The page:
I have quite simple contract terms so far. I don't expect that any legal actions are possible (the money is not that big and we're always around the globe). It's more for the client to be aware what to expect in case of problems. Should I ask them to make a photo of their signature in that case? Or just prompt to read and confirm?

  • I don't think they'll give you a photo of their signature. A scan of the contract would be nice though. But if you assume that you will never take legal action anyway, why bother? Just send an email and ask for confirmation / reply. Jul 14 '17 at 9:54

You can use services like RPost or Docusign if you want a pure electronic approach. But what's wrong with having the client sign a sheet of paper, scan, and e-mail? Keep things simple.


You can use an e-signature tool like Docusign, Hellosign, or Authentisign to have the client sign the contract electronically.

Or you can have them print out a copy of the contract, sign it, scan it, and email it back to you for records.

You can also request for them to get the printed document notarized in their country or at an US consulate if available, and then have them mail the hard copy back to you. Depending on the country, some contracts will need to be notarized in order to be valid. I would recommend consulting with an attorney specializing in these matters.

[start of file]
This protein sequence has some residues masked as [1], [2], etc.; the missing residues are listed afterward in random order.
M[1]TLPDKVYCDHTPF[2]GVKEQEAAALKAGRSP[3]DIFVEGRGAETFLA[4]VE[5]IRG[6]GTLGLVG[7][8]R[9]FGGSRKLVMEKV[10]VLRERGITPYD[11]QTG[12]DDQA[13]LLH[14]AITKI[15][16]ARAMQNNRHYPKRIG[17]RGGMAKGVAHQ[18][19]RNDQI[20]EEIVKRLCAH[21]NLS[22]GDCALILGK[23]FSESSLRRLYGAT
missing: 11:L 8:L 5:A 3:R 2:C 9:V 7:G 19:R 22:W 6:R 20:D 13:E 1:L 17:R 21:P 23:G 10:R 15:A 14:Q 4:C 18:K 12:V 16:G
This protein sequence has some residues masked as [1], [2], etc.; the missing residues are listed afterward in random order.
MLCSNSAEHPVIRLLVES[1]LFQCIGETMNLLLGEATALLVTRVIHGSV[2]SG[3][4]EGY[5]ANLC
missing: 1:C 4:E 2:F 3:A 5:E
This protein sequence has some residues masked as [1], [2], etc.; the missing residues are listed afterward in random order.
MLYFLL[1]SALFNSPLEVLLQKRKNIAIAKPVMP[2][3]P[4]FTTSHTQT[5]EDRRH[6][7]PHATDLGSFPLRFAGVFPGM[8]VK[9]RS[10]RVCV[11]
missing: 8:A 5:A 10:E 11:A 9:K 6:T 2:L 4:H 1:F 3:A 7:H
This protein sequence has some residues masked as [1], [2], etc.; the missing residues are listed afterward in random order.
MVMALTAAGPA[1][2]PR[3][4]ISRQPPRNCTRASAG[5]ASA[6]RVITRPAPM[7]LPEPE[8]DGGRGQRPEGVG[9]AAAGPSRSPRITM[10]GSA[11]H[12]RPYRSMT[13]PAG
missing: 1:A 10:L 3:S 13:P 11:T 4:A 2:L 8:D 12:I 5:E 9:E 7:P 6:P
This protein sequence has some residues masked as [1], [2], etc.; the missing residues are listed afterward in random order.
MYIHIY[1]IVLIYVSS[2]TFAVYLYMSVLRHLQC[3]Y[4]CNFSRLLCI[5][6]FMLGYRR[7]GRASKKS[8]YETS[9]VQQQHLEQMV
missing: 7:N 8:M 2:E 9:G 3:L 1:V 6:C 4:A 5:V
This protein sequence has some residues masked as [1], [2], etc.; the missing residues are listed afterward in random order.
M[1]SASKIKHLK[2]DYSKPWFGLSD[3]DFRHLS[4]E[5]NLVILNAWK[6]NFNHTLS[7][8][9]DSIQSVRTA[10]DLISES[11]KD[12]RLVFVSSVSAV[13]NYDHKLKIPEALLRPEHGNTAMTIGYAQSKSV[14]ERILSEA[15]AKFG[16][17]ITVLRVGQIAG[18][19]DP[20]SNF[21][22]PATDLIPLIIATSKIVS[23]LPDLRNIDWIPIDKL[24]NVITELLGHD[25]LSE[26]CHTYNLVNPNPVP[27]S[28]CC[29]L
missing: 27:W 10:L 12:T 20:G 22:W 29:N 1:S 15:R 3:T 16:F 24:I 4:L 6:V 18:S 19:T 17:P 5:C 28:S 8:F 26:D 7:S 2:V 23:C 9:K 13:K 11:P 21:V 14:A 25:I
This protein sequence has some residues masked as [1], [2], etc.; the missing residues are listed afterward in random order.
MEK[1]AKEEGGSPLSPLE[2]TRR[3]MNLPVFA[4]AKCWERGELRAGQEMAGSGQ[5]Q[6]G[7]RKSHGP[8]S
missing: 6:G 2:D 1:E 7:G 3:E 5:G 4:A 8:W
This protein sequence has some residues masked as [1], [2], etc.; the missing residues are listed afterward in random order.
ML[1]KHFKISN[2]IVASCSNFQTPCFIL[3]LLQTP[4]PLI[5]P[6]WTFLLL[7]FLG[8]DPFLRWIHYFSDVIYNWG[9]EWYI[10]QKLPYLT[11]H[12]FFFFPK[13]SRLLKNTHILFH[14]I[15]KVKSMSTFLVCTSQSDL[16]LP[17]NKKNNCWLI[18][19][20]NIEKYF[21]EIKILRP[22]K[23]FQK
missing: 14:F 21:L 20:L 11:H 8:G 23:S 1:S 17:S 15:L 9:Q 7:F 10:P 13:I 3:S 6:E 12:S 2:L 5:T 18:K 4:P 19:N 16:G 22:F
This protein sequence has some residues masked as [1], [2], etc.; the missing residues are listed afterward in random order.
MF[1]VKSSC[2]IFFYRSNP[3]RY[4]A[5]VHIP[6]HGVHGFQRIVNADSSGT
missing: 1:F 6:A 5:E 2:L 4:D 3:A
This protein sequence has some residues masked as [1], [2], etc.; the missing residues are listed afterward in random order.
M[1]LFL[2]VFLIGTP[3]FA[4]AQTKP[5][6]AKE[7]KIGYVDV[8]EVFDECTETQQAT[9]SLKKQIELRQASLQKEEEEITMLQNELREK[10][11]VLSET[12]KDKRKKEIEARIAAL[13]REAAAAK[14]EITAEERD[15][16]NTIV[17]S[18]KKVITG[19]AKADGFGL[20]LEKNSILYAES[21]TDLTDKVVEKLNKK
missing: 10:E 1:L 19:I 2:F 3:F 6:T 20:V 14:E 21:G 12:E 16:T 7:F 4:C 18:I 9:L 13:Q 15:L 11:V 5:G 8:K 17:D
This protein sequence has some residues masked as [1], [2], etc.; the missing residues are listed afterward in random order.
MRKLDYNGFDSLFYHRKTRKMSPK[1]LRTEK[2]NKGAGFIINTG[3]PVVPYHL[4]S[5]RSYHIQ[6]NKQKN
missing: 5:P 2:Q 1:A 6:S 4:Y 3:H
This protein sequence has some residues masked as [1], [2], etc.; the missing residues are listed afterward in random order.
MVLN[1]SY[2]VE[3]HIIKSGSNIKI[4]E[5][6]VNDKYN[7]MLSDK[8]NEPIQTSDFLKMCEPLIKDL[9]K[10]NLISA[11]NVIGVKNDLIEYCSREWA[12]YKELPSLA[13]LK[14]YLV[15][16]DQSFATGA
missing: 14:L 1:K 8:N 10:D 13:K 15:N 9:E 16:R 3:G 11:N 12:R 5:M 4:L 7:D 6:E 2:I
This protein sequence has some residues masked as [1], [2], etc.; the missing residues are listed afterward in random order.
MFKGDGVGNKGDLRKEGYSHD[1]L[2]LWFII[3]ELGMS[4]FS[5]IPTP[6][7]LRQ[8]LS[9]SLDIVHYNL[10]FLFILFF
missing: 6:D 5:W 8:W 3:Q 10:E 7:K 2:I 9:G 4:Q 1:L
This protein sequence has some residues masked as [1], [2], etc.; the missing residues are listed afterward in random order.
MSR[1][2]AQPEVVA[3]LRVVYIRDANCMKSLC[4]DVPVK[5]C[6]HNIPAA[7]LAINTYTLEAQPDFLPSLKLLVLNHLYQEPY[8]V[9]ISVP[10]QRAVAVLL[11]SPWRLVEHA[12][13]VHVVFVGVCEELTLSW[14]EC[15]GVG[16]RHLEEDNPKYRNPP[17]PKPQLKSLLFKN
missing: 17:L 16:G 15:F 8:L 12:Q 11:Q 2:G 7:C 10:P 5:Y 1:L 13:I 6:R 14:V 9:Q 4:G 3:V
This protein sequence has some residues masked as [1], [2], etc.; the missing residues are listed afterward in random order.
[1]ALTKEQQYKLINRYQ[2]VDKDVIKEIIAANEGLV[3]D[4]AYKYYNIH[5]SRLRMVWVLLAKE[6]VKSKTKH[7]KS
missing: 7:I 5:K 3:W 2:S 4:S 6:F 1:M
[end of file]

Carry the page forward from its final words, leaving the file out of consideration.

Best of luck.


Some businesses that I use send me an email with the agreement, and ask that I reply, by email, with my name and "I agree to the terms" in the body.

This is a good solution for relatively small amounts, a few hundred perhaps, you'll have to decide where your comfort level is.

For larger amounts, and a more secure/binding contract, there are many online services which allow you to send PDF agreements by email and have them signed and returned to you, generally without any special software by your client. These will typically have monthly subscription costs.

You have to decide what is appropriate for your business. For smaller amounts, and international, it may not be cost effective to pursue non-paying clients legally. Therefore, does it it make sense to have a fancy contract system. As long as the agreement and correspondence is professional, that is probably the most important thing.

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